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Repealing McCarran-Ferguson?

This from Greg Scandlen:

Repealing McCarran-Ferguson?

It’s all enough to make you wonder if these jokers have any idea what they are doing but then they pass another bill and remove all doubt. The most recent is the so-called antitrust bill against health insurers. The House passed HR 4626 on February 24 to exempt health insurers from the McCarran-Ferguson Act. For a while it looked like they were going to repeal McCarran-Ferguson altogether, but the P&C industry informed them that it, too, was subject to Mc-F.

OH! Well we’re not mad at the P&C industry. We just hate those eeeeevil health insurers.

A notice from the National Association of Insurance and Financial Advisors (NAIFA), expresses concern that forbidding the pooling of historical claims data would disadvantage smaller carriers and decrease competition, and that “health insurance was not defined by the bill. The upshot of that could be that LTC, DI, medical provisions in auto insurance and even some aspects of life insurance could be construed by courts to be “health” insurance.” NAIFA believes the latter concern was fixed but not the former one. It is not at all clear that there is support in the Senate for this legislation.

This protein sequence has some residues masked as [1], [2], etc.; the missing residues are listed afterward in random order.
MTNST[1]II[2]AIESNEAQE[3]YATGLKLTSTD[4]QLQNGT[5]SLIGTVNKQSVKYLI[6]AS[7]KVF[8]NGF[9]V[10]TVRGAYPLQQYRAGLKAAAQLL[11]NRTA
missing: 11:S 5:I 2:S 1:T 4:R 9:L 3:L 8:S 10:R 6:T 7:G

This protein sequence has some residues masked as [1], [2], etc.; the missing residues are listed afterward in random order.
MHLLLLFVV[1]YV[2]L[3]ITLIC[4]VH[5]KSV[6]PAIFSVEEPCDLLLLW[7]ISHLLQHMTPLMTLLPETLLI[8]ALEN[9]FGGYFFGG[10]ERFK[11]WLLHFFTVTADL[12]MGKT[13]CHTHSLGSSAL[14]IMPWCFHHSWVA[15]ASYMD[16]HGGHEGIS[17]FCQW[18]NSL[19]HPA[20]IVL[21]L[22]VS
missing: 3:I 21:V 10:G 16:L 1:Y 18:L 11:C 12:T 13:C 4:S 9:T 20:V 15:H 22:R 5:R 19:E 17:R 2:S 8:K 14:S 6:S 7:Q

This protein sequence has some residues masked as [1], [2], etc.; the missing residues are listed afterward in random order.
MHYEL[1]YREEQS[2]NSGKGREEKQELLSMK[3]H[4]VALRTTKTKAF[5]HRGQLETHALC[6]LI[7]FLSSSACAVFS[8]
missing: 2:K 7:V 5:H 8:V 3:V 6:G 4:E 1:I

McCarran-Ferguson  is poorly understood even by otherwise bright people. On the MSNBC show Morning Joe, Joe Scarborough said it allows price fixing between insurers. No, it doesn’t — as explained by National Underwriter, which writes, “the current antitrust exemption gives (insurers) no ability to join together to set prices or use acquisitions to build monopolies.” Insurers have always been subject to most federal antitrust provisions, including bans on price fixing, divvying up markets, and tying arrangements. They are also completely subject to state antitrust laws. As NAIFA points out, the only thing that will be affected here is the ability of carriers to pool claims data for actuarial purposes. The result will be that small carriers won’t have enough historical information to project future costs. So they will not be able to determine how to price their products. So they will go out of business. So there will be less, not more, competition in the health insurance market.

These people seriously don’t know what they are doing.

National Underwriter


March 4, 2010 - Posted by | Federal Government, healthcare, insurance | , ,

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